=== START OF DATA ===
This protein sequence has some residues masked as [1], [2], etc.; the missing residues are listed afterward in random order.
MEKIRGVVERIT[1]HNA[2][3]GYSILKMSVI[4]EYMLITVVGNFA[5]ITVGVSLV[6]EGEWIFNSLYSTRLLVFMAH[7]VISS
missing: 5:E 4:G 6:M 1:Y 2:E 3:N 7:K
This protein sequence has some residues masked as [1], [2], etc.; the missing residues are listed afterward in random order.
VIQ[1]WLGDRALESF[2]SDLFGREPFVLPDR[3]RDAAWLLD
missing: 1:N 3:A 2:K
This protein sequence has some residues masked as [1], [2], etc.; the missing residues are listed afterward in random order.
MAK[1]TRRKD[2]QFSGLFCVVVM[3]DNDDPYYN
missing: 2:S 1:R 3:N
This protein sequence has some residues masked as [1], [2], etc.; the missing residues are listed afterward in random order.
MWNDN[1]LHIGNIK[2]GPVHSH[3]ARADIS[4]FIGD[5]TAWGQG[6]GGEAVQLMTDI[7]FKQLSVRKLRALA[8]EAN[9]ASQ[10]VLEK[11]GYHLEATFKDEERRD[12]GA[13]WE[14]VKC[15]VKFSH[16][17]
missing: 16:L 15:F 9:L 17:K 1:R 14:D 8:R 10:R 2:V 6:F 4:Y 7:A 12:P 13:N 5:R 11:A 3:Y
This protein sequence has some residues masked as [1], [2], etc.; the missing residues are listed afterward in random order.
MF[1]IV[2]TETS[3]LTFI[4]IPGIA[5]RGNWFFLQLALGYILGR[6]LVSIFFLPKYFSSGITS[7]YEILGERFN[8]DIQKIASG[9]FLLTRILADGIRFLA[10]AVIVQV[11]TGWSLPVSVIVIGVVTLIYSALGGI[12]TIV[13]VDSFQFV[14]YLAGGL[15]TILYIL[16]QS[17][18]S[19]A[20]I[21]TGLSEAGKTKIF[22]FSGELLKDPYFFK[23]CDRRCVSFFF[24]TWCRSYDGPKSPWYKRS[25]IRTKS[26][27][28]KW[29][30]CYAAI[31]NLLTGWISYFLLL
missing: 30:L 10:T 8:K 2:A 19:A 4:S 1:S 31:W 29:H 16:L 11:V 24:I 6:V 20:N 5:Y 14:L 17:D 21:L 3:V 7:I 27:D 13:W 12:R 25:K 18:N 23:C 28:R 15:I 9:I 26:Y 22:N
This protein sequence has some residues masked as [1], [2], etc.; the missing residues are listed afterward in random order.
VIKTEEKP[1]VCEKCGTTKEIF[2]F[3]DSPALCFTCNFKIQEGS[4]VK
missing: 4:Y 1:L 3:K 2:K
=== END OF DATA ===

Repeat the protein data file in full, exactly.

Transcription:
This protein sequence has some residues masked as [1], [2], etc.; the missing residues are listed afterward in random order.
MEKIRGVVERIT[1]HNA[2][3]GYSILKMSVI[4]EYMLITVVGNFA[5]ITVGVSLV[6]EGEWIFNSLYSTRLLVFMAH[7]VISS
missing: 5:E 4:G 6:M 1:Y 2:E 3:N 7:K
This protein sequence has some residues masked as [1], [2], etc.; the missing residues are listed afterward in random order.
VIQ[1]WLGDRALESF[2]SDLFGREPFVLPDR[3]RDAAWLLD
missing: 1:N 3:A 2:K
This protein sequence has some residues masked as [1], [2], etc.; the missing residues are listed afterward in random order.
MAK[1]TRRKD[2]QFSGLFCVVVM[3]DNDDPYYN
missing: 2:S 1:R 3:N
This protein sequence has some residues masked as [1], [2], etc.; the missing residues are listed afterward in random order.
MWNDN[1]LHIGNIK[2]GPVHSH[3]ARADIS[4]FIGD[5]TAWGQG[6]GGEAVQLMTDI[7]FKQLSVRKLRALA[8]EAN[9]ASQ[10]VLEK[11]GYHLEATFKDEERRD[12]GA[13]WE[14]VKC[15]VKFSH[16][17]
missing: 16:L 15:F 9:L 17:K 1:R 14:D 8:R 10:R 2:V 6:F 4:Y 7:A 12:P 13:N 5:R 11:A 3:Y
This protein sequence has some residues masked as [1], [2], etc.; the missing residues are listed afterward in random order.
MF[1]IV[2]TETS[3]LTFI[4]IPGIA[5]RGNWFFLQLALGYILGR[6]LVSIFFLPKYFSSGITS[7]YEILGERFN[8]DIQKIASG[9]FLLTRILADGIRFLA[10]AVIVQV[11]TGWSLPVSVIVIGVVTLIYSALGGI[12]TIV[13]VDSFQFV[14]YLAGGL[15]TILYIL[16]QS[17][18]S[19]A[20]I[21]TGLSEAGKTKIF[22]FSGELLKDPYFFK[23]CDRRCVSFFF[24]TWCRSYDGPKSPWYKRS[25]IRTKS[26][27][28]KW[29][30]CYAAI[31]NLLTGWISYFLLL
missing: 30:L 10:T 8:K 2:A 19:A 4:S 1:S 31:W 29:H 16:L 11:V 24:I 6:V 20:N 5:Y 14:L 17:D 21:L 3:V 7:I 27:D 13:W 12:R 25:K 18:N 23:C 28:R 15:I 9:I 26:Y 22:N
This protein sequence has some residues masked as [1], [2], etc.; the missing residues are listed afterward in random order.
VIKTEEKP[1]VCEKCGTTKEIF[2]F[3]DSPALCFTCNFKIQEGS[4]VK
missing: 4:Y 1:L 3:K 2:K